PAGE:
What about the mixing rums you might ask, they are all white mostly unaged rums. Yeah, what about it? If you buy a three year old white rum you will have a much nicer drink than if you mix it with cheap unaged rocket fuel. For the long term success of rum I think it is better to go towards a minimum requirement that ensures that all products sold as rum are of decent quality. It will be more expensive for the producers but it might be better for them in the long run. For me to talk about the long term success of a product that has been around since the 1650's is of course a bit rich...

Rum is produced all over the world even in places to cold to grow cane but the most producers are located in central and south America and the Caribbean Islands. Rum can be called Ron (Spanish) or Rhum (French) also depending on where it is made. Young rums are mostly made to be drink mixers while aged rum is better enjoyed as they are without any additions. The last few years there has been an increasing amount of super premium rums. They are normally aged for a very long time and sold in bottles made to impress at silly amounts of money. I have a feeling many of these super or ultra premium rums are mostly collectibles and not really meant for consumption.

Dividing rum into categories is a very popular thing to do, specially on the internet. There are numerous ways to do it and all have plenty of exceptions which means that they are in the end pretty meaningless. I make it simple for me and stick to sippers vs mixers but there is a noticeable difference between the molasses based rums and the cane juice based rums I have tried. Molasses based rums tends to be sweeter and cane juice rums tends to be a bit drier, more like a cognac. More “serious rum experts” divides rums into region from which it originates or the language spoken in that region. You will see a lot about English vs Spanish vs French style rums or Jamaica vs Cuban vs Barbados vs Guyana vs Martinique styles. Some people use the even more stupid system of dividing rum according to their colour. Considering how much colour is normally manipulated with carbon filtration alternatively adding of caramel colour or molasses this is borderline insanity. Most of these systems has some core of truth to them of course, otherwise people wouldn't have adopted them to begin with but on the other hand as mentioned earlier these systems all have exceptions. Rums that falls outside the frames of the categorizations. This is a can of worms I will not get further involved in even though I admit it might make for some nice discussions during a rum tasting session.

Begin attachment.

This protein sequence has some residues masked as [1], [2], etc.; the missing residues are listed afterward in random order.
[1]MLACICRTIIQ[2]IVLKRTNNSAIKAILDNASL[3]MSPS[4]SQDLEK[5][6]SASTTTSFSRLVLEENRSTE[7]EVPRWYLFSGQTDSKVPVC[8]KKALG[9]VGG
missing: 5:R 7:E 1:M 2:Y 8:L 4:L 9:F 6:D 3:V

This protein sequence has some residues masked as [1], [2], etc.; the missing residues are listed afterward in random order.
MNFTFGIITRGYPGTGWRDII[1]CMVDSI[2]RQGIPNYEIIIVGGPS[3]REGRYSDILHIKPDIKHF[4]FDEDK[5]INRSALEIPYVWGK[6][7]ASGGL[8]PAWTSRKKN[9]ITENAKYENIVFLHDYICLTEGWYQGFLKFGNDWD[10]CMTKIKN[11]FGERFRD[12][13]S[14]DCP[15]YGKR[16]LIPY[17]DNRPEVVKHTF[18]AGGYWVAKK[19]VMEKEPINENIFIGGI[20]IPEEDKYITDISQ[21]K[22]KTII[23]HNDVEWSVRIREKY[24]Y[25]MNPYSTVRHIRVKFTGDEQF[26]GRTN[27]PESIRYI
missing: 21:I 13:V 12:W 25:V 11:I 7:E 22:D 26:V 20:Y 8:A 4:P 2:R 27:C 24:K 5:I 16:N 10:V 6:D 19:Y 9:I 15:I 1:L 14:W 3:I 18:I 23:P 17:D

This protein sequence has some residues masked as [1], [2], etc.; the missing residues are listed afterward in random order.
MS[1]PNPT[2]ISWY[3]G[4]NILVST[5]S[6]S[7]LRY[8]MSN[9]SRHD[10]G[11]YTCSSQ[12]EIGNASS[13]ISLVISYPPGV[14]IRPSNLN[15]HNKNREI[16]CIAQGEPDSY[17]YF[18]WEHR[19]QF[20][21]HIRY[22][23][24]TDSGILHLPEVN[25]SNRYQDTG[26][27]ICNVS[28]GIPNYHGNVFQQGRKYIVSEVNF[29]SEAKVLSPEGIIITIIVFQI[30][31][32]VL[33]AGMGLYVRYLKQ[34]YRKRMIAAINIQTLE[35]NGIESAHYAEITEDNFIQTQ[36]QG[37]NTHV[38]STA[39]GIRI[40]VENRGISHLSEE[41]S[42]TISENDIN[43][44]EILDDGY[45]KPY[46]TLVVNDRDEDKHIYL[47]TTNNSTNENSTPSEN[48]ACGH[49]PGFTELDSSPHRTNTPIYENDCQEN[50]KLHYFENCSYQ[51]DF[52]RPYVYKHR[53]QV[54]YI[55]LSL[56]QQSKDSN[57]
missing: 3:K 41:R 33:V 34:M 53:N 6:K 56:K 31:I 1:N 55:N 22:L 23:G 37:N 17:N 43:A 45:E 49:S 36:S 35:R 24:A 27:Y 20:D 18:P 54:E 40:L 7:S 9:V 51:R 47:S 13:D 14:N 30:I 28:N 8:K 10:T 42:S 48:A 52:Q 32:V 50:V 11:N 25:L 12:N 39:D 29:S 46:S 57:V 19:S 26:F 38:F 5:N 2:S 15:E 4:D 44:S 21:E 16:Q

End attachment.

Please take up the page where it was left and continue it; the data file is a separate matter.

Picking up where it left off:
Different types of rum

There are many types of rum and even more ways of categorizing them. The main difference is if they are made from molasses or cane juice and if they are aged for a decent amount of time or not.

Rum made from molasses

Traditional rum is made from sugar cane, most commonly from the molasses that remains after the sugar factory has extracted as much sugar as is possible. The molasses are then diluted with water and fermented before distillation.

Sugar cane juice rum

Rum can also be made directly from fermented sugar cane juice. Rums from Haiti, Reunion and Martinique are known for this. The French calls rum made from molasses Rhum Traditionelle or Rhum Industrielle and cane juice rum Rhum Agricole.When France began to make sugar from sugar beets, sugar prices plunged heavily. The anti-slavery laws had also made sugar production in the French islands more expensive. The debt ridden sugar factories could not survive solely on sugar production so they used fresh cane juice for fermenting and distilling into rum.

Except rhum agricoles produced in Haiti, these rums are generally distilled in column stills. Cachaca is a Brazilian spirit made from fermented cane juice, like agricultural rum.

Martinique is most well known for Rhum Agricole because French law allowed for (and current European Union law allows for) an "Appellation d’Origine Contrôlée" (protected designation of origin) of "rhum agricole AOC Martinique" for rums produced on the island of Martinique that meet certain standards.

Rhum Agricole is usually distilled to 70% alcohol (140 proof in the U.S.) and then watered down to 40~55% (80-110 proof)when bottled. It may be aged as little as a few months (3 months at least for AOC rhum agricole) or for several years. After three years of aging in Oak Barrels it may be called "rhum vieux," or "old rhum".